Update: ‘Cool Walk’ update coming soon, Volvo and Pollster to get high-definition Google Maps
At (very, very) long overdue, Google’s latest Android Auto interface – known internally as ‘Coolwalk’, perhaps because it’s coming at us at a walking pace – is finally on its way. .
Due for a proper unveiling at this week’s Consumer Electronics Show (CES) in Las Vegas, the new-look Android Auto brings the phone-mirroring platform much closer to Apple’s popular CarPlay system.
As the video below shows, the new-look interface splits the view into two tiles, more or less dividing it into thirds. The main view shows maps in large tiles, with media in narrow tiles. Flip to the Media app, however, and it will occupy the larger tile while the maps are resized to a narrower tile.
A launcher and status bar are also visible, showing icons for the four most recent and most used apps along with a Google Assistant button, app drawer button – and basic details like signal, phone battery and time.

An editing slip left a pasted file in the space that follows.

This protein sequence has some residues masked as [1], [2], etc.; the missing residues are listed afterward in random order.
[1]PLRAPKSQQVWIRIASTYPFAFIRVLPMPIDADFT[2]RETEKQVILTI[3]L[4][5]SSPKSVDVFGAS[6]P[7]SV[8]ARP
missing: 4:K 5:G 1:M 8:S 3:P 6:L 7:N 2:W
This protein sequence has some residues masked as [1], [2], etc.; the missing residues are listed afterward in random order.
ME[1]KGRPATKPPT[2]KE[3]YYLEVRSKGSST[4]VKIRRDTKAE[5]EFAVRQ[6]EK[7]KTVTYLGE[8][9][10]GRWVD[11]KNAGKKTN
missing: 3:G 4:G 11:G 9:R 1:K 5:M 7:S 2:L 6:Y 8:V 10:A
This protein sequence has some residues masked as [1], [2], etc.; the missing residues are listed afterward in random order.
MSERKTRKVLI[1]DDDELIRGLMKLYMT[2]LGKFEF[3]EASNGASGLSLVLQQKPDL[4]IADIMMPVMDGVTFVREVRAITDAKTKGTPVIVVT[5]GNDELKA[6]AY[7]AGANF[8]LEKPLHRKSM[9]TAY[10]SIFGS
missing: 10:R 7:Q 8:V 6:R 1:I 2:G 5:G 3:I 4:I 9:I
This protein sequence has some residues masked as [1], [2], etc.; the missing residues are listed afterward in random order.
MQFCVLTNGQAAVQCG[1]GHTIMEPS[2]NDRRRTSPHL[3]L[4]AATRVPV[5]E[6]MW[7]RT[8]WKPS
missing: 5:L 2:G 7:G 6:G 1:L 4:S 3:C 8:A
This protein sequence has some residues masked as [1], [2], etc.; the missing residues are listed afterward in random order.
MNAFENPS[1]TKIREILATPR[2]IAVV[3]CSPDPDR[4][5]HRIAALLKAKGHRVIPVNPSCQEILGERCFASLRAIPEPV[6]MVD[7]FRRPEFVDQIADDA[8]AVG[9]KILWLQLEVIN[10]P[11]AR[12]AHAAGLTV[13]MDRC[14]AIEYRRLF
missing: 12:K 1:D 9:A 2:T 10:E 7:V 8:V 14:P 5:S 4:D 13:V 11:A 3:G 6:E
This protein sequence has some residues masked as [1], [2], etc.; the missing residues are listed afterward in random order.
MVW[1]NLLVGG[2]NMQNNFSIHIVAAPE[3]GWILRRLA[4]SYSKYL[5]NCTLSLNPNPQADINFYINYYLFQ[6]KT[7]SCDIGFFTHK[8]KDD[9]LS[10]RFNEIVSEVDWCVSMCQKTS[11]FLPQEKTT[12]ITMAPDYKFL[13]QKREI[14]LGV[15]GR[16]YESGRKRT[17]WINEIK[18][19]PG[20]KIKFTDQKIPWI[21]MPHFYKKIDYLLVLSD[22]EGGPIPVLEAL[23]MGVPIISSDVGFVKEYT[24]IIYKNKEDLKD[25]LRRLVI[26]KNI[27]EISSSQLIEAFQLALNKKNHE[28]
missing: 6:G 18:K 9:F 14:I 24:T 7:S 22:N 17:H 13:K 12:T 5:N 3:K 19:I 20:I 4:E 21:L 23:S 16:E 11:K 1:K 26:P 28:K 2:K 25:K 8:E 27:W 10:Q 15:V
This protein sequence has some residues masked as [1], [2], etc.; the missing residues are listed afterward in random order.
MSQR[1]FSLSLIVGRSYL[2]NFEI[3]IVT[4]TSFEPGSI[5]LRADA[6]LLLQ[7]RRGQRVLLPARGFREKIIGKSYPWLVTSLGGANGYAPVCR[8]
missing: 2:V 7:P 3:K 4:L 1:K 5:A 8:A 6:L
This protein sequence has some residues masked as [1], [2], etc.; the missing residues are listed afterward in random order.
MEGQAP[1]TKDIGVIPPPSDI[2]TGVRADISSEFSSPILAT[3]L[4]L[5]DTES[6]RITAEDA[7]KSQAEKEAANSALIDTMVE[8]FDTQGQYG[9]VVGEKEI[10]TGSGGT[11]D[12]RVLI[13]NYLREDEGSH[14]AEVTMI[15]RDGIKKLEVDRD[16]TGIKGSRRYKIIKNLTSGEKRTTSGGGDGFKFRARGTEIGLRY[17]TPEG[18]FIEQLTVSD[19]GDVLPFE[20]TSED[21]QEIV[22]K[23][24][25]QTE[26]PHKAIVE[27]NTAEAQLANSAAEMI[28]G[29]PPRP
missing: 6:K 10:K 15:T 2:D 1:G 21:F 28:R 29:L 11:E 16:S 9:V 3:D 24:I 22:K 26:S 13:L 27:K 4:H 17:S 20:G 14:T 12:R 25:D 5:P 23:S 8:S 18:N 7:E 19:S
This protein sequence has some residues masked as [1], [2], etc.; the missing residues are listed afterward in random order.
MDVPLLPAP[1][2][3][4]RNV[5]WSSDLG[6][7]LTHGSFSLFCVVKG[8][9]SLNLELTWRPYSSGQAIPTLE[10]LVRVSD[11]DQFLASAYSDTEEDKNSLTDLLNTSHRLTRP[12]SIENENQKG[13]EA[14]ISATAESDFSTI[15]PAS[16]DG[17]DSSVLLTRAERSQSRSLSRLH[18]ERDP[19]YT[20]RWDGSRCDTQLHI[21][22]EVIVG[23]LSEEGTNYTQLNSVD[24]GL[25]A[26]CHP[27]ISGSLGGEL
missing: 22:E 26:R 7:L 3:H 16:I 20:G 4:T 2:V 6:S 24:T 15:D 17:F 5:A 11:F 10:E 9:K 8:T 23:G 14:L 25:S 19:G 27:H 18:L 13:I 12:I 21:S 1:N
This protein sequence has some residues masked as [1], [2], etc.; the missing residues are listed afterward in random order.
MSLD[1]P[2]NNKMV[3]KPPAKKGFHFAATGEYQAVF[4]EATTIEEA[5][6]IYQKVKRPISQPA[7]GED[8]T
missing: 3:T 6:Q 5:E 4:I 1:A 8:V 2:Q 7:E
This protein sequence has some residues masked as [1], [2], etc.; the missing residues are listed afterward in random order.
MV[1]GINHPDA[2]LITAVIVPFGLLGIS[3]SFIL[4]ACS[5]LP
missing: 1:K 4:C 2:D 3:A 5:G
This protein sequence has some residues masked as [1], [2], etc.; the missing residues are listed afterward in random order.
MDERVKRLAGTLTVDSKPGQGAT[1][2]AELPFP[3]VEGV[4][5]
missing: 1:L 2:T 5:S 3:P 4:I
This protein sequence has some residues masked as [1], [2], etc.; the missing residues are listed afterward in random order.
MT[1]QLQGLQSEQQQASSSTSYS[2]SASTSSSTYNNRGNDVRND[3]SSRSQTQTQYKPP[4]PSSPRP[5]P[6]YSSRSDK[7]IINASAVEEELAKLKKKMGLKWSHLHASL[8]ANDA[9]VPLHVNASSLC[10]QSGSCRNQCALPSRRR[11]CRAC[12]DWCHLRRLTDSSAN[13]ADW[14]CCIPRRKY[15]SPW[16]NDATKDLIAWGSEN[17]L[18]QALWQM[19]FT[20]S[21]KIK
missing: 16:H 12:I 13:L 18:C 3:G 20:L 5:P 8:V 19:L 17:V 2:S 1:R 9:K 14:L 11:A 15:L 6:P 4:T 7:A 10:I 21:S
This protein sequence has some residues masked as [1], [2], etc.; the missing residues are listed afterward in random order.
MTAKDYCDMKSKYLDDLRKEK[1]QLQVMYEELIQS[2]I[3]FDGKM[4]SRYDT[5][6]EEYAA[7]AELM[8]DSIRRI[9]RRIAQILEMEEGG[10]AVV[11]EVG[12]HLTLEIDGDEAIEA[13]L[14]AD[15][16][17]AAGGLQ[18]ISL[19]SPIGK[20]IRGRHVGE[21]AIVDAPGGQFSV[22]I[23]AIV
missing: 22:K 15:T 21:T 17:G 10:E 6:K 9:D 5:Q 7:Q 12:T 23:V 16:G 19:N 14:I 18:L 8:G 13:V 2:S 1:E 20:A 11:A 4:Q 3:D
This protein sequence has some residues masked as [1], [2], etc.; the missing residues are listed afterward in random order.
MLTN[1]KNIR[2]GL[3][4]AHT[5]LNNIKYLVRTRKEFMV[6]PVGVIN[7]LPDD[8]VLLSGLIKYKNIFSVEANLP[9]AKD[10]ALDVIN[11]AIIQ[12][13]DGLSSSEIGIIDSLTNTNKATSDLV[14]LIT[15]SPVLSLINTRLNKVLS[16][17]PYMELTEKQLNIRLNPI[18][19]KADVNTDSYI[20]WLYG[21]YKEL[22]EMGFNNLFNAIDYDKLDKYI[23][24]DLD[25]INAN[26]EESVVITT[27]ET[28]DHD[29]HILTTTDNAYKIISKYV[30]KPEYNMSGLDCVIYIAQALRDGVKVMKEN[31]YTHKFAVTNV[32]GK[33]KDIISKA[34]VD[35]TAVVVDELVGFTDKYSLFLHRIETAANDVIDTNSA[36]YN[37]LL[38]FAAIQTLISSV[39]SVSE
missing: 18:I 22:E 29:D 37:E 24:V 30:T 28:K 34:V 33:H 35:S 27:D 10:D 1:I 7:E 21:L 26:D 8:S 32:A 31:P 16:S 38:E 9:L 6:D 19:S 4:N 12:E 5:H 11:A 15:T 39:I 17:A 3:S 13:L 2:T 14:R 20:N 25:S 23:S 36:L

Depending on the size and aspect ratio of the car’s display, the tiles will either swipe left-right or top-down, while the launcher will either appear on the side (either left or right depending on your preference settings), or With the bottom.
As notifications come in, they slide down from the top right to form a third panel to be tapped or dismissed as needed.
In some cases, this interface simply builds on the existing Android Auto, which – over the last year or two – gained the ability to split into two panes on wider displays, although the appearance and animations are simpler than those shown here. are
When will the new Android Auto be available?
Good question, Square. Great Google says it’s “for everyone”, “starting today”. Well, I could tell you that I got in my car to go to work this morning and I wasn’t greeted by a new interface or a pending update to the Google Play Store – but I confess. That I am not known for my patience.
Still, after more than a year of waiting for this update, it’s refreshing to know it won’t be too far away.
Volvo and Polestar to get high-definition Google Maps before it hits others
Google has confirmed that it will provide new high-definition maps to Volvo and its offshoot Slash Gly stablemate Polster, both of which were early partners for Google’s fully integrated Android automotive operating system – now called . Google built-in.
The new maps will provide a higher level of granular detail. Not previously presented, right down to lane markings, road signs and traffic barriers – all coded and recognized by the system so that The load on the vehicle camera, sensors and cameras is reduced. With on-the-fly object detection and identification.